Leisure Behaviors Among Selected Women Living in Poverty
Keywords:Poverty, Fee Assistance, Leisure Participation, Women, Lone Mothers
AbstractThis research study explores the dynamics between leisure behavior and conditions arising from poverty. In particular, it focuses on the roles played by leisure for mothers living in poverty. The effects of a specific fee assistance program are then discussed within the context of these mothers’ lives. Seven individuals, recruited through a local not-for-profit agency, took part in semi-structured interviews that focused on their leisure behaviors. They were then asked about the fee assistance subsidy program (FAP) offered by the local city leisure agency. Two recurring themes emerged. The first was that of scarcity. Dealing with scarcity proved an ongoing challenge for these mothers. It crept into virtually every aspect of their lives. The second (and related) theme was that of chronic isolation. This isolation was both physical and social. For example, the women all expressed how they were constantly with their children and had little opportunity to interact with other adults on a regular basis. Within this context, we found that leisure played three fundamental roles in their daily lives. The first was that of bonding and companionship. Given the predominance of children in their lives, most of these mothers’ energies were directed toward their children. The second role was that of escape. Although these individuals often viewed leisure as a way to enhance family time, they also sought leisure as an outlet to escape the pressures of family life. The third role assigned to leisure was that of advancement. These mothers wanted to use leisure as a means of improving their own life conditions. In particular, they hoped to learn new skills through leisure participation.We were then interested in the ways in which these families were able to utilize the local FAP. This program provided leisure access cards to those who lived in poverty. Once applicants had established their level of need (through an application process), city staff assigned each family member an access card worth $50. Few of these mothers reported using the FAP card. One fundamental problem was its focus on program costs. Given that these women were all living in low-income settings, it was difficult for them to pay costs associated with participation in many leisure programs (babysitters, transportation, etc.). It helped little, for example, to offer free admission to a program that was too distant to reach or that required equipment one could not afford. This suggests that FAPs might be better envisioned as participation assistance programs. Their mandate might be expanded to ameliorate the effects of fees but also of transportation and any other constraints the individual must negotiate.?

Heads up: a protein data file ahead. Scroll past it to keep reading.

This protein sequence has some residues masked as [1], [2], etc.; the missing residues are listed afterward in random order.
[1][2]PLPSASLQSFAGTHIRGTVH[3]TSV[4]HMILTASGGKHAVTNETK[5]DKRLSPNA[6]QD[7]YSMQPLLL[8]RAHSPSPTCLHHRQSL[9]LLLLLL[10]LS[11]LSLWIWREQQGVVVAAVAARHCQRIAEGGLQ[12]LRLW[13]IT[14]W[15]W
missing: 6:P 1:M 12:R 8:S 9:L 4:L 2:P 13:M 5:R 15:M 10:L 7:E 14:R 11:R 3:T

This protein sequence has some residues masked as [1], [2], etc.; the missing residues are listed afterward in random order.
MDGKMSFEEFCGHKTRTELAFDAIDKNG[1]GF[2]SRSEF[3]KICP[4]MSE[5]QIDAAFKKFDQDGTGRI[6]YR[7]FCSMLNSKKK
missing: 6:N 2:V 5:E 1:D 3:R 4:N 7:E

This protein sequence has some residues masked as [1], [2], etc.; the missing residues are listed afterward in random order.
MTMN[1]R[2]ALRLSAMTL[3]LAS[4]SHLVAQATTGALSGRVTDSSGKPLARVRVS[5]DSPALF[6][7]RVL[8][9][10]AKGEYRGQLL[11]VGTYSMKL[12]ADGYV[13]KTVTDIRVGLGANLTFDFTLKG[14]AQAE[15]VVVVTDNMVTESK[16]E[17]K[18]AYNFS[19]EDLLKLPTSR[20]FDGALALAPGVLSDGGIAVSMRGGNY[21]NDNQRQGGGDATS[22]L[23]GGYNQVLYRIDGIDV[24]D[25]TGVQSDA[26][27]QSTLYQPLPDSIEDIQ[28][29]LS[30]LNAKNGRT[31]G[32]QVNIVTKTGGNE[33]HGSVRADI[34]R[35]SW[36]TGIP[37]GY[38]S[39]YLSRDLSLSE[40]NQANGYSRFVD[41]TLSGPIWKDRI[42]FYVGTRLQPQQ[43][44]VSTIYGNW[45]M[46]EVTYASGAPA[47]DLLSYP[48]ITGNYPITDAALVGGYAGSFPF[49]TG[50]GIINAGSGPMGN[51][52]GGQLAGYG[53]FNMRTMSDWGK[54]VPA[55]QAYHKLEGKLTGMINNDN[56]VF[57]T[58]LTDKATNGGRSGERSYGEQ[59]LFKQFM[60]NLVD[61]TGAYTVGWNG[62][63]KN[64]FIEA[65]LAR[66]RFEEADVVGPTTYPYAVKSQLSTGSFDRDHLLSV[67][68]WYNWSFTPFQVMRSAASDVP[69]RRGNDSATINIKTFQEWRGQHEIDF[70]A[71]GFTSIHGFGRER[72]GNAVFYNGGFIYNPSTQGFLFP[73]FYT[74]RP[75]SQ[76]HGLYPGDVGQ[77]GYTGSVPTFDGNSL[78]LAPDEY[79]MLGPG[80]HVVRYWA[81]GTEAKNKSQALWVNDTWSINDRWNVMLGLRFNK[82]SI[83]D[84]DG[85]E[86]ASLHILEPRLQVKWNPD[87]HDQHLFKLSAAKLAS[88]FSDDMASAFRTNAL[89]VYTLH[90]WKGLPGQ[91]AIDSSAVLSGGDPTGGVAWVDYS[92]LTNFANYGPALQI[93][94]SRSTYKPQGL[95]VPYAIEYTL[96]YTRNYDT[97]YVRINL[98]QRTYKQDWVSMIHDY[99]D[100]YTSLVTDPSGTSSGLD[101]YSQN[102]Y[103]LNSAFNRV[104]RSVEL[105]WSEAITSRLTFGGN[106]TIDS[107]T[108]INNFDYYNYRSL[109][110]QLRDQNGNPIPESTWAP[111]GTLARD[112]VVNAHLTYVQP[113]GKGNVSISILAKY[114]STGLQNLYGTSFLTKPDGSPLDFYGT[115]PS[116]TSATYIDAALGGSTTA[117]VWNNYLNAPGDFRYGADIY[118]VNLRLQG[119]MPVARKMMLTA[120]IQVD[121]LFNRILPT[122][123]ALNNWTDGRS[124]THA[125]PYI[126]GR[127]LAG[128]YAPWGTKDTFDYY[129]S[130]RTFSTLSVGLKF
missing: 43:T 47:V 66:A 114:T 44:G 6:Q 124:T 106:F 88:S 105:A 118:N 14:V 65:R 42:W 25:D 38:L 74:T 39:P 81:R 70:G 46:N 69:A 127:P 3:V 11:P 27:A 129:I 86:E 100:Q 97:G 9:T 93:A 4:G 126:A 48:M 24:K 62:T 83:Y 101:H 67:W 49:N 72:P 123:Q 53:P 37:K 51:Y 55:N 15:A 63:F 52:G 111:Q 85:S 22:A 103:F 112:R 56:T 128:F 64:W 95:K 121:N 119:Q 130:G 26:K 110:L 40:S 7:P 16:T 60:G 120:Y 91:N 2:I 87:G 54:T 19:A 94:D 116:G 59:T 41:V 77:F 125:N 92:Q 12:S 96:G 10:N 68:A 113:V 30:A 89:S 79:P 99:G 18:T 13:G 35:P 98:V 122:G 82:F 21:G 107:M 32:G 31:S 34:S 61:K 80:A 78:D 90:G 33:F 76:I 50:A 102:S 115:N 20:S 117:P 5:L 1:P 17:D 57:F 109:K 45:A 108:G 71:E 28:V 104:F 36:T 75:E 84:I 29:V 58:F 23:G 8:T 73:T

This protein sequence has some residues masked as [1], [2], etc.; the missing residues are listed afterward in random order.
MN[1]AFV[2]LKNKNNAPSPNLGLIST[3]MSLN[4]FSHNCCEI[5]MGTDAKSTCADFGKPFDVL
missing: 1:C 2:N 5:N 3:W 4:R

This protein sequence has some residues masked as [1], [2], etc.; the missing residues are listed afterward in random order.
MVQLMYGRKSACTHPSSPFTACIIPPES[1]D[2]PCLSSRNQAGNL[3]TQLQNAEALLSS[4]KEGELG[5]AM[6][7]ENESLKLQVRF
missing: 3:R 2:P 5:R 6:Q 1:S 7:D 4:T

Sagamore Publishing LLC (hereinafter the “Copyright Owner”)
Journal Publishing Copyright Agreement for Authors